Plymouth Health Officer: Jason Lundstrom
phone: (207) 370-1247
The local health officer work force has a unique knowledge about how to assist and protect Maine citizens and communities. They are "on the ground", working along with public health nurses, other local health officers, environmental health officials, and other professionals who share the common goal of improving and caring for the health of their communities.
The LHO monitors his or her community through identifying and/or responding to immediate and trends in health risks to individuals or the community through town resident queries and/or the sharp eye of the LHO.
Contact your town's Local Health Officer if you have a complaint, question or concern about health risks, environmental risks, or landlord tenant concerns.
Eliminate Browntail Caterpillars Now!
Helpful tips from State of Maine Entomologists
AUGUSTA- This National Invasive Species Awareness Week, entomologists from the Maine Department of Agriculture, Conservation and Forestry remind you that now is the best time to remove browntail caterpillars from trees that are accessible. Browntail caterpillars cause a poison ivy-like rash and they are impacting a broad swath of Maine. Contact with this caterpillar’s hairs can cause severe reactions for some individuals.
Browntail caterpillars spend the winter webbed in silken-wrapped leaves on the tips of branches of oak, birch, cherry, apple and other hardwood trees. NOW is the time to look for the bright white silk tying a few leaves to the TIPS of oak and fruit tree branches. If you see a web CLIP IT OUT and destroy the web by dropping it in a bucket of soapy water and soaking it overnight; do not just leave it on the ground. The caterpillars are ready to go once warmer weather arrives, so do this task as soon as possible!
Browntail caterpillar webs can be found regularly in Maine from the New Hampshire border to Deer Isle, and inland to Raymond, Turner, Rome, Smithfield, Burnham and Eddington. They are worst along the coast from Falmouth to Bristol and up the Kennebec River to Richmond. In 2017, outlying patches of defoliation were found in the towns of Belgrade, Burnham, Eddington, Liberty, Lincolnville, Turner and Whitefield. The moths have been seen all the way west to Kingfield, north to Ashland and east to Topsfield on the New Brunswick border.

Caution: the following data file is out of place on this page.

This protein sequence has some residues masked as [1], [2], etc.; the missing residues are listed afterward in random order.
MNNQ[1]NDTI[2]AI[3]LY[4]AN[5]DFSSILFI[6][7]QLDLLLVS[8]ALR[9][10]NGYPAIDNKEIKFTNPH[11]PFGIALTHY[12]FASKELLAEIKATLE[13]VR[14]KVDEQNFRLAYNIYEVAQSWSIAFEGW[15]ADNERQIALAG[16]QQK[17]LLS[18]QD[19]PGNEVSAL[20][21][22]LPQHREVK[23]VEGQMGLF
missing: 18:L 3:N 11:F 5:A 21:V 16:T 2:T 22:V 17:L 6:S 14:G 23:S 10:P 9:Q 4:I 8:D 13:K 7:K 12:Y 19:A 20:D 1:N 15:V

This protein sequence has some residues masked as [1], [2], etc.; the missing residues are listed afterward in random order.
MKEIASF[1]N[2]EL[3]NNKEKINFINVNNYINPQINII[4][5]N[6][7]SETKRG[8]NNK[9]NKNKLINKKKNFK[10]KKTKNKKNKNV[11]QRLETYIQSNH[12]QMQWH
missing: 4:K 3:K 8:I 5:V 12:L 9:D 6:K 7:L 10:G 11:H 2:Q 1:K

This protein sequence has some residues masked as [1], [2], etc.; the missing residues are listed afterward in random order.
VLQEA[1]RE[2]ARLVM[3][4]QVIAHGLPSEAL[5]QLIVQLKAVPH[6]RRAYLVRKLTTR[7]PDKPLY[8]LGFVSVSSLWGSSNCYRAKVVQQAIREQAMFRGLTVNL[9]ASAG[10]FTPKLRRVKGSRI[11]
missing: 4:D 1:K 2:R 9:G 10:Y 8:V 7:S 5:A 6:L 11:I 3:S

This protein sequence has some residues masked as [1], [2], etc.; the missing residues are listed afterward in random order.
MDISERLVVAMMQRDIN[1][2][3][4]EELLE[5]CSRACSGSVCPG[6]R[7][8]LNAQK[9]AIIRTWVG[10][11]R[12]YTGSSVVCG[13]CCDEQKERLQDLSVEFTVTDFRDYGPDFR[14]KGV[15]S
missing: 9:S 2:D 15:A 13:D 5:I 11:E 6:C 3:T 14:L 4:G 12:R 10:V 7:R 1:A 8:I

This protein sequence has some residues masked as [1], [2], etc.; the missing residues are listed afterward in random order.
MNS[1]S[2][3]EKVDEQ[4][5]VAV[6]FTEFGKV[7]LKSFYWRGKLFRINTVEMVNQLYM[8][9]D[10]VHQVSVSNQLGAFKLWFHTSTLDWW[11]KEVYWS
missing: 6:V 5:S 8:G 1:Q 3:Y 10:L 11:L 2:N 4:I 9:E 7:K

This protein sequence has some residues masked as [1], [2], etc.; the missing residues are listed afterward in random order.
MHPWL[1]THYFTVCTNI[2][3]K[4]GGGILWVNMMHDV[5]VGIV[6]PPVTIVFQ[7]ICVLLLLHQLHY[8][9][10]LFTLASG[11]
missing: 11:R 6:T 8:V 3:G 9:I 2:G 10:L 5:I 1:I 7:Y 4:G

As we all have heard, “an ounce of prevention is worth a pound of cure.” People have known that to be true of browntail for more than 100 years. Learn how to recognize browntail moth webs by visiting the websites below, then go out and check your trees for their presence. If you find them and can reach them, clip and destroy them. If you can’t reach them and plan to treat them, now is the time to line up professional help for this spring.
Don’t have trees? Survey a public space in your town. If you think you’ve found webs, but are not sure, contact the Maine Forest Service for help. Additional advice may be obtained from your nearest Cooperative Extension office or Soil & Water Conservation District.
Background information, a video showing how to clip the webs, a list of arborists who could prune webs out of your reach and a list of licensed pesticide applicators can be found at:
For More Information: Contact the Maine Forest Service (207) 827-1813 or your local University of Maine Cooperative Extension Office.
This web could have more than 400 caterpillars in it. As those caterpillars grow, contact with hairs from them cause a rash for most people and can cause serious reactions in sensitive individuals. Clip webs and soak them in a bucket of soapy water overnight or destroy to reduce the numbers of larger caterpillars this spring and summer.